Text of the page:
JIS News

Prime Minister Portia Simpson Miller has emphasized that the Government would continue to give priority to early childhood education, in the thrust to develop a wholesome, ethical and productive nation.
Highlighting a number of initiatives, Mrs. Simpson Miller noted that during the past fiscal year, the CHASE Fund disbursed grants of more than $180 million in support of a wide range of early childhood education projects, and would spend an additional $280 million on early childhood education projects this year.
Mrs. Simpson Miller, who was making her contribution to the 2007/08 Budget Debate in the House on May 1, cited the establishment of the Early Childhood Commission, which she said was “headed by one of the Caribbean’s most distinguished researchers on the subject with a record for systematic implementation, Dr. Maureen Samms-Vaughn, who in recognition of her work has now been given a Professorial Chair.”
The Prime Minister said the Commission was leading the way for children to have access to quality early childhood services, to enable them to realize their full potential. She pointed out that the Commission had developed a system to support the registration of early childhood institutions, with the launch of a public education campaign in January of this year to inform stakeholders of the new legal and regulatory framework governing the sector, as well as the requirements for registration.
She noted that some 250 consultations would be convened islandwide, with over 60 already held under the theme: ‘Start them right .. make them bright’.
The Prime Minister also informed that a national parenting policy was being developed, as a far-reaching initiative of the Commission, and that it would be a requirement for parents to participate in this programme, once it is established.
Mrs. Simpson Miller emphasized that for the first time in the country’s history, a curriculum was being developed for children under three years old, as well as a separate curriculum, for children 3 to 5 years old.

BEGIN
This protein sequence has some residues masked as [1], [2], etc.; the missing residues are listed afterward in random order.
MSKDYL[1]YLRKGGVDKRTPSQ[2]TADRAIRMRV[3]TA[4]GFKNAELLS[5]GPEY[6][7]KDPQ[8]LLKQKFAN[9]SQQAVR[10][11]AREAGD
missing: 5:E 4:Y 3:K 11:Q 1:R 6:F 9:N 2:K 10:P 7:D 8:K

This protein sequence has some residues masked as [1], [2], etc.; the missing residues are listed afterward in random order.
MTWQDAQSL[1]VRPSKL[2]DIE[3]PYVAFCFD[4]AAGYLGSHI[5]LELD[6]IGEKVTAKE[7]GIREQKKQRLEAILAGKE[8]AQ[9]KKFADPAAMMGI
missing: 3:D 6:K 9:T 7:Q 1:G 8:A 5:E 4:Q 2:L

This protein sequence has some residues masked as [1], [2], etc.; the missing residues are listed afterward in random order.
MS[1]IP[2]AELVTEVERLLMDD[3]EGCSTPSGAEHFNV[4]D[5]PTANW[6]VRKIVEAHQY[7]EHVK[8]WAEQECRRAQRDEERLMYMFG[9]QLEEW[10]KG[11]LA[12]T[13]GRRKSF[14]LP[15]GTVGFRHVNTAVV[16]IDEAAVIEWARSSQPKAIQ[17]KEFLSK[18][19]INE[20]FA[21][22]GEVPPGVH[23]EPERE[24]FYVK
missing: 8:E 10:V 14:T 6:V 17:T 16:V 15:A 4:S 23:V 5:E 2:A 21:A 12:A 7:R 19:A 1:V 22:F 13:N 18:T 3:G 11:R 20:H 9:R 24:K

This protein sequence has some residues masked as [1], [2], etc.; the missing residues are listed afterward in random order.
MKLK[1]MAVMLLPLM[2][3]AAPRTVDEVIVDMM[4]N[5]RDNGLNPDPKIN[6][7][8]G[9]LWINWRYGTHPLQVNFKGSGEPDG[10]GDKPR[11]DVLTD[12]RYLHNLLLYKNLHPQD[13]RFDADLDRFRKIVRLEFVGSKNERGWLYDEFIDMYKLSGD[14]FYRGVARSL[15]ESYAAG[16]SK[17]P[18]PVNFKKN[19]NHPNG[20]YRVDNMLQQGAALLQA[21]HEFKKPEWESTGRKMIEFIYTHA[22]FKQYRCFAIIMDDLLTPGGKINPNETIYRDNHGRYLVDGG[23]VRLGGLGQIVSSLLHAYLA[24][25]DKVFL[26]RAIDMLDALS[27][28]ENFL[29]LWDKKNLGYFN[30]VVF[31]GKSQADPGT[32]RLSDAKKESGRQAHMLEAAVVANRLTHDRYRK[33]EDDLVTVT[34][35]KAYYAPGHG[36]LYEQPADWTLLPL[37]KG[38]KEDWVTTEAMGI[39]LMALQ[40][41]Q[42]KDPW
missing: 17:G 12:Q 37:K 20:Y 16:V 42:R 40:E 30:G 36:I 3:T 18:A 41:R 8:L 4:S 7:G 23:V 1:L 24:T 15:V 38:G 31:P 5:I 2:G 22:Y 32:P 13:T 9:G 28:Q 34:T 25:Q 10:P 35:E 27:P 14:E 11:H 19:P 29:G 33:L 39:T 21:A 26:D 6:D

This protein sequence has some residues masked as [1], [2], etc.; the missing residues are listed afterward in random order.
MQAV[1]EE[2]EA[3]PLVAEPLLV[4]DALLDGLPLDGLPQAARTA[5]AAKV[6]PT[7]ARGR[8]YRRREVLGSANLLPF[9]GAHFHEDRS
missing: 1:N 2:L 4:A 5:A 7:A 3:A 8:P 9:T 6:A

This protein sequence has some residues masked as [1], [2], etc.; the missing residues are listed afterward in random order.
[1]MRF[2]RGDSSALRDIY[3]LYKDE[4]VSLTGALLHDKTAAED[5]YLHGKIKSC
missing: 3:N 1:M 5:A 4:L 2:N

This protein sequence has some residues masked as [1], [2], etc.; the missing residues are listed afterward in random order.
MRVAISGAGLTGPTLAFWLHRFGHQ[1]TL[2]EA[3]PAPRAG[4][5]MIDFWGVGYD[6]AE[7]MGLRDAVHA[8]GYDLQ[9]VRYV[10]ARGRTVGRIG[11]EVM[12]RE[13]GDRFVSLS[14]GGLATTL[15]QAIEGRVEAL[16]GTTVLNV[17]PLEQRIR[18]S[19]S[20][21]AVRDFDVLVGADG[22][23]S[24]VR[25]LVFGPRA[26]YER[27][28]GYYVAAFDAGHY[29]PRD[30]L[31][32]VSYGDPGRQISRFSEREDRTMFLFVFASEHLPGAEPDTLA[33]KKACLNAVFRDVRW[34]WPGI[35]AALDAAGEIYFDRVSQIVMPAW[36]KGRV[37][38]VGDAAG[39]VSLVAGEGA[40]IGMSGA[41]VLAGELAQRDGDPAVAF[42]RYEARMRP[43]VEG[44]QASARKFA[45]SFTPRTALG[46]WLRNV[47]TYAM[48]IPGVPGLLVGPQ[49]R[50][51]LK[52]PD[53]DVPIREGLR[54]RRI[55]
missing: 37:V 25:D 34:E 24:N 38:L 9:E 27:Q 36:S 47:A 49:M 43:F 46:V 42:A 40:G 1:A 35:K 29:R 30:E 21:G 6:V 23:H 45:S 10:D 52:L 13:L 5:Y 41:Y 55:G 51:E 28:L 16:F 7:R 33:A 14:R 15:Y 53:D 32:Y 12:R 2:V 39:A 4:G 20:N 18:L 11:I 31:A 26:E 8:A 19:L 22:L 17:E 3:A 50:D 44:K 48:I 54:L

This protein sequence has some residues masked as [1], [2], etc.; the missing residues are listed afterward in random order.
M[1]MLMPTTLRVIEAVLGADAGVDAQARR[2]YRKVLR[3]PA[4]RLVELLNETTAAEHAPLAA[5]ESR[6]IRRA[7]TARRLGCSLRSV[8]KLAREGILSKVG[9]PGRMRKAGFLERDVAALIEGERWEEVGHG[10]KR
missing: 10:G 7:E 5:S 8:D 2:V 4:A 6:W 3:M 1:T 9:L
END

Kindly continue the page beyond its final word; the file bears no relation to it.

“As part of our commitment to early childhood education, we are assigning one trained teacher to each basic school. To date, nearly 390 diploma-trained teachers have been assigned in 13 parishes. as soon as the teachers are trained, they are placed,” she said, adding that teachers’ colleges were being “ramped up” to increase the number of teachers being trained.
To complement this, caregivers were also being trained and would now be required to have a minimum qualification of Level One of the HEART Trust/NCTVET programme, she said. To date, caregivers have been trained to Levels One and Two of the programme.
The Prime Minister also highlighted the on-going development of a national nutrition programme for early childhood institutions for children between three and six years old. “It will include affordable meals, recipe manuals and operational standards. This has been successfully piloted in St. Mary, and is now being implemented islandwide,” Mrs. Simpson Miller noted.
“The fact is, we have a comprehensive national plan of action evolving through wide-ranging consultations and with the input of a multi-disciplinary team of local and international experts from agencies such as UNESCO, UNICEF, and the World Bank, among others,” she told the House.
Mrs. Simpson Miller said the plan was being implemented in the most meticulous manner to ensure sustainability.
“We will not unravel or reverse the gains we have made. We expect that these initiatives in early childhood education will have a significant impact on the moral and social fibre of the society, as well as on its productivity, in years to come,” she said.

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